WASHINGTON – Senate Governmental Affairs Committee Chairman Joe Lieberman, D-Conn., joined with Connecticut families of September 11th victims to push for quick passage of legislation to create a blue-ribbon commission to investigate the September 11th attacks.
“Momentum [for the commission] is building in our direction,” Lieberman said. “It is building as a result of ongoing disclosure of information (from the joint house-Senate Intelligence Committee hearings). But it is also building because of the persistent advocacy of the families – the heroes that are here with us today.”
Joining Lieberman and three other co-sponsors of the bill – Senators John McCain, R-Ariz., Bob Torricelli, D-N.J., and Arlen Specter, R-Pa. – were Mary Fetchet of New Canaan, Beverly Eckert of Stamford, and Monica Gabrielle from the New Haven area.
Senator Lieberman asserted that the ability of the nation to learn from its mistakes would be reflected in the creation of a commission, which he proposed as an amendment to the homeland security bill Thursday afternoon.
“I am confident that we have the support to adopt it, and when we get this commission up and working, and it finishes its work, we can say with much more confidence than we can now, that this will never happen again,” Lieberman said.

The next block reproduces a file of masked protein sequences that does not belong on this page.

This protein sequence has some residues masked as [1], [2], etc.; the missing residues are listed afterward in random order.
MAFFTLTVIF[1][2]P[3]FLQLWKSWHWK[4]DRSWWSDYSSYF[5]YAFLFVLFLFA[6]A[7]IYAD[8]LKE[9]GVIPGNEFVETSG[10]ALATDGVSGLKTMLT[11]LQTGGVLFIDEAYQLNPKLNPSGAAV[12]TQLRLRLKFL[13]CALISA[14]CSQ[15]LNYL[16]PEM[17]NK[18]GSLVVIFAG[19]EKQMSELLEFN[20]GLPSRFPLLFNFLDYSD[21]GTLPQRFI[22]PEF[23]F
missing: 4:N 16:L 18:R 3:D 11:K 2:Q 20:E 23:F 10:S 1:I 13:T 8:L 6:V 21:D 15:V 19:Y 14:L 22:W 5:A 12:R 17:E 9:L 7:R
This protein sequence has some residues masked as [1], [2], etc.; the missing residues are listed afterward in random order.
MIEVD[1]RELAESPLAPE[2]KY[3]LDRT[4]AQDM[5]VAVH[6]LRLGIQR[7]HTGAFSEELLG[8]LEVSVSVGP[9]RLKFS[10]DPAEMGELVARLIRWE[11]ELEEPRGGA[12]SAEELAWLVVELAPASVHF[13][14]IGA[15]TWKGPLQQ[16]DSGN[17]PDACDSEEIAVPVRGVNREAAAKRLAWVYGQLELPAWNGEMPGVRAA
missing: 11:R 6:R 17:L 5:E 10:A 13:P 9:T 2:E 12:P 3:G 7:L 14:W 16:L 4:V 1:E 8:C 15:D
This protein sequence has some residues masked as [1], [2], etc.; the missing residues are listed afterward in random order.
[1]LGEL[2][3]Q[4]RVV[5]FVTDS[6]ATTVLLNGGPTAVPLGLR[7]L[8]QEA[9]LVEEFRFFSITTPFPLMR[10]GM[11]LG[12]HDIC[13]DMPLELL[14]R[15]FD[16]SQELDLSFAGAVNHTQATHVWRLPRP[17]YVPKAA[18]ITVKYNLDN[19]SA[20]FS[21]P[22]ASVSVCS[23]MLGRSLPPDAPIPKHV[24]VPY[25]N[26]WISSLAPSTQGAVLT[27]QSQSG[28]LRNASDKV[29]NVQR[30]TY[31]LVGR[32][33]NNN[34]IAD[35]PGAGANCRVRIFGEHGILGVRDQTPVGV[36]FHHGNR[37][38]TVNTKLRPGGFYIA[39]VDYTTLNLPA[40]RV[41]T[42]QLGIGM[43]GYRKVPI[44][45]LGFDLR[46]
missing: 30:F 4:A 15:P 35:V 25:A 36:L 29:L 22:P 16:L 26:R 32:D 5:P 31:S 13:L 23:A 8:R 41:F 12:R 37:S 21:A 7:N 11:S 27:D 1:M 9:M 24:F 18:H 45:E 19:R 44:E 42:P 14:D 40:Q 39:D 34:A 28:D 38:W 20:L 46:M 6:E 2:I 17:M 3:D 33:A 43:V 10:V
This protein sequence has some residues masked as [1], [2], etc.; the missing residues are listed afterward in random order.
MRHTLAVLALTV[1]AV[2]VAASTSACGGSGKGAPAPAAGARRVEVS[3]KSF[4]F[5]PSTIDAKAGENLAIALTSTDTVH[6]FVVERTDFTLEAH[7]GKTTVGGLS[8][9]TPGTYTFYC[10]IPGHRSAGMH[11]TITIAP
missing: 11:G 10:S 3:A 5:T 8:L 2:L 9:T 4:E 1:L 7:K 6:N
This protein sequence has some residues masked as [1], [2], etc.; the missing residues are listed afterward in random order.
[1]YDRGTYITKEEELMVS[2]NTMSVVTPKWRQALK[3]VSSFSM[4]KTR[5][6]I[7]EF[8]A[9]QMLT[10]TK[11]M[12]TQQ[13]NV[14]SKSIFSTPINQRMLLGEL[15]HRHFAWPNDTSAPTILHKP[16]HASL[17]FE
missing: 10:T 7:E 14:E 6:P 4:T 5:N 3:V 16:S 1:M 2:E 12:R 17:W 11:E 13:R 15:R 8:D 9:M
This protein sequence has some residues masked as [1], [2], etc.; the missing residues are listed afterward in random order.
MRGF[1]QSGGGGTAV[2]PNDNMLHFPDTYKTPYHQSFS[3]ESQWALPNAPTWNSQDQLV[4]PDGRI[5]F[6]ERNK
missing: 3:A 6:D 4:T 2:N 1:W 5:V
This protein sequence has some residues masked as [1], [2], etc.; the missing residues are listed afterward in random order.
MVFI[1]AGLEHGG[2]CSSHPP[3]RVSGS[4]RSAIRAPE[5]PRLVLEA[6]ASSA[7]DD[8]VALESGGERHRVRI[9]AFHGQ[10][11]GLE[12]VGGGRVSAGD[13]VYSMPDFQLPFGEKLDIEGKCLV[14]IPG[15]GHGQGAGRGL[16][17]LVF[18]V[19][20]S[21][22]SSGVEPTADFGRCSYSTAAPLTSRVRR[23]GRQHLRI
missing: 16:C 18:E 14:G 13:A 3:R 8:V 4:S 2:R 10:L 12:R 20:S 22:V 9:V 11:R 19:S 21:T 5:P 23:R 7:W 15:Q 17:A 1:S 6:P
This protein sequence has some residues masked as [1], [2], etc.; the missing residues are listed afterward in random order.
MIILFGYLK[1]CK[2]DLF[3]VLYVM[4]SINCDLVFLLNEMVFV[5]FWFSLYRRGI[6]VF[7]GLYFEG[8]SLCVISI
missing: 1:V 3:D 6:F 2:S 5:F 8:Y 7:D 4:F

The Commission bill was originally introduced by Lieberman and McCain in December 2001. The Governmental Affairs Committee, which Lieberman chairs, held a hearing on the bill in February and reported it out in March.
The legislation, which has 23 co-sponsors, would establish a commission composed of prominent citizens, expert in the fields the commission would investigate. An even number of members would be chosen by Democratic and Republican leaders in the House and Senate. The commission would be charged with investigating a range of issues that might have led up to the September 11th attacks, including the role of intelligence agencies, law enforcement agencies, commercial aviation, the flow of assets to terrorist networks, immigration, border patrol, and diplomacy